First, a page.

The food we eat has a significantly vital role on the gut microbiota. The probiotic which we ingest as live bacteria in the form of food supplements has a positive impact on our gut microbiome as its usage provides beneficial integrity to the gut microbiome . The most important strains of bacteria which are considered probiotics are Lactobacillus, which is in the Firmicutes group, and Bifidobacterium, a type of Actinobacteria . Both are commonly found in foods that are labeled as containing probiotics. Probiotics are also found in dietary supplements and are added to foods and beverages such as protein shakes, fermented dairy products as well as dietary supplements, and fruit juice . The genus Bifidobacterium has some strains of bacterial species which can produce short-chain fatty acids, like acetate and lactate. These short-chain fatty acids have a positive and beneficial impact on the gastrointestinal tract by having a direct impact or by having an indirect effect by further converting via other gut microbes into other short-chain fatty acids, like butyrate . Probiotics are now fundamentally used in the form of food or dietary supplements. Probiotics perform their function by manipulating the gut microflora, by suppressing the growth of disease-causing pathogenic microbes, inducing fortification of the intestinal epithelial barrier, by stimulating epithelial cell proliferation and differentiation. Probiotics mostly perform their function by inducing the host immune system to produce β-defensin and immunoglobulin A (IgA), thus manipulating the gut microflora and suppressing the growth of pathogenic bacteria . Probiotics help in fortifying the intestinal epithelium by maintaining the tight junctions and also help in the production of mucin by intestinal epithelial cells. Probiotic-mediated immunomodulation occurs via secretion of cytokines which can also affect proliferation and differentiation of immune cells  and T cells and also help in proliferation of intestinal epithelial cells .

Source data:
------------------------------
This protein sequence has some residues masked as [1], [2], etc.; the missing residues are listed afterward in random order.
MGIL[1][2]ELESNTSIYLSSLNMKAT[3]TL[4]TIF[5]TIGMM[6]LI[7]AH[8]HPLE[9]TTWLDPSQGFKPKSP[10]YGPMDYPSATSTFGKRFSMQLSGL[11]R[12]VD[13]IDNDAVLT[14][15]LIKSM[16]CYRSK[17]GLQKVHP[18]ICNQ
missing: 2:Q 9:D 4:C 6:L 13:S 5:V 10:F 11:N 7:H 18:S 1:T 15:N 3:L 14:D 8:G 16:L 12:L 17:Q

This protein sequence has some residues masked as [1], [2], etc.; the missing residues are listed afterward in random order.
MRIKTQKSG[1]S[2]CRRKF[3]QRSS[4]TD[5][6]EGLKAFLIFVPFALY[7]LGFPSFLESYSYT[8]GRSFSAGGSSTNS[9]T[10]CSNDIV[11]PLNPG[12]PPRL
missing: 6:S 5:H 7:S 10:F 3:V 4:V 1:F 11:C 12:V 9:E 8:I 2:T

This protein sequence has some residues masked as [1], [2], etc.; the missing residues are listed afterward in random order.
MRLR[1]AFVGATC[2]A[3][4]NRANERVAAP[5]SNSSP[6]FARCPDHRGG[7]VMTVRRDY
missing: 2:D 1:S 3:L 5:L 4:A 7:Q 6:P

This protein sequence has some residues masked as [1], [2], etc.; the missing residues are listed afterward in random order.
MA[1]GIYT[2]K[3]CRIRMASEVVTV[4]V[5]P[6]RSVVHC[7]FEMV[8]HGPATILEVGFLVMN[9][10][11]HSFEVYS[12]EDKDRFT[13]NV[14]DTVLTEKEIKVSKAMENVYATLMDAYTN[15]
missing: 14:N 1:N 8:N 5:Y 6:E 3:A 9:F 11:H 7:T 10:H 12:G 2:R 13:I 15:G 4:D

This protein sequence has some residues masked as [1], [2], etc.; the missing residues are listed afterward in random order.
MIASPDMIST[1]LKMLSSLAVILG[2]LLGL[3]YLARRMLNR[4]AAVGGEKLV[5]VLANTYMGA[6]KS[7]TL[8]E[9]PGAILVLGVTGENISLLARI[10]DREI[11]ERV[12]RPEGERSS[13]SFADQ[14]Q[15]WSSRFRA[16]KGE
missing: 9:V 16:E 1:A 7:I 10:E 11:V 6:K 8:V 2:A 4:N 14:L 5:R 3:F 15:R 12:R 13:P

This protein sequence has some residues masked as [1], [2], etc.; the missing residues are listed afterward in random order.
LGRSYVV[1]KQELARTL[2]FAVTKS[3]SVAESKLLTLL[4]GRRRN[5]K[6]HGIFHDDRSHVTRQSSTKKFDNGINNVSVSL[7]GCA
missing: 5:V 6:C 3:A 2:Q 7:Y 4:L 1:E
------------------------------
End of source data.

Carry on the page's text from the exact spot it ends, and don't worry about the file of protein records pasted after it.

3.5. Effect of Prebiotics
Prebiotics are considered as food for bacteria. Naturally occurring prebiotics are found in foods that are rich in fiber content like vegetables, fruits, whole grains, and legumes like peas and beans . Some synthetic prebiotics include inulin, and oligosaccharides are also available. Prebiotics are most often found in foods that are rich in fiber content . Fiber-containing foods should be incorporated into a daily diet as it is recommended to take 25-38 grams of fiber per day. Gut microbiota utilizes these ingested fibers by metabolizing them into short-chain fatty acids, butyrate, propionate, and acetate . These short-chain fatty acids modulate the gastrointestinal tract in so many ways. Short-chain fatty acids provide relief in constipation and diarrhea , help in absorption of calcium from intestinal cells into blood circulation, help in reducing the risk of colorectal cancer, and also nourish the cells present in the intestinal lining .